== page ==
While the United States will need to curb defence spending in the face of fiscal crisis, it must avoid cutting too much to sustain its military effectiveness, a top Pentagon official said yesterday.
U.S. Deputy Defense Secretary William Lynn said that as defence spending slows, the nation must protect core capabilities and key technologies that will be needed in the future such as unmanned vehicles, cybersecurity and long-range strike systems.
“Our challenge is to accommodate our changing fiscal circumstances without undercutting our military effectiveness,” Lynn told a meeting of the Aerospace Industries Association a day before the start of the Paris airshow.
Lynn said the U.S. Defence Department had launched a defence industrial base review to understand how budget and arms acquisition decisions affect the industry. He said the review, which is being done sector-by-sector and tier-by-tier, would influence budget decisions and industrial policy.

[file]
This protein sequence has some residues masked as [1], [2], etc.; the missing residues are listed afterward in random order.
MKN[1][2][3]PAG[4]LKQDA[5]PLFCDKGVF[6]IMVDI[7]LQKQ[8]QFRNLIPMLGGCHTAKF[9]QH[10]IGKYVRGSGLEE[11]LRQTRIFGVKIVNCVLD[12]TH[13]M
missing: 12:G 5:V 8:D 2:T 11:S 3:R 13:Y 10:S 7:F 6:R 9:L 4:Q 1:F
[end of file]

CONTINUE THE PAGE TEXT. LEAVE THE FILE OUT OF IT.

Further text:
During previous times when defence spending slowed, U.S. military capability was reduced in critical areas, and it had to be rebuilt at great cost and under urgent circumstances, he added.
For example, he said a drawdown in defence spending in the 1950s following World War Two left U.S. troops lesser-equipped in the beginning stages of the Korean conflict.
“With troops deployed in active conflicts, we must do better this time around,” Lynn added.
Speaking to reporters at the U.S. Embassy in Paris ahead of his speech to the industry association, Lynn said bringing the U.S. deficit under control was a national security issue, and areas such as defence would not be immune from cuts.
“No country with a weak economy is going to be strong militarily,” he said.
He said the need to reduce deficits meant “hard choices” would have to be made on systems and programs and added that “nice to haves” would likely face elimination in the current budget environment.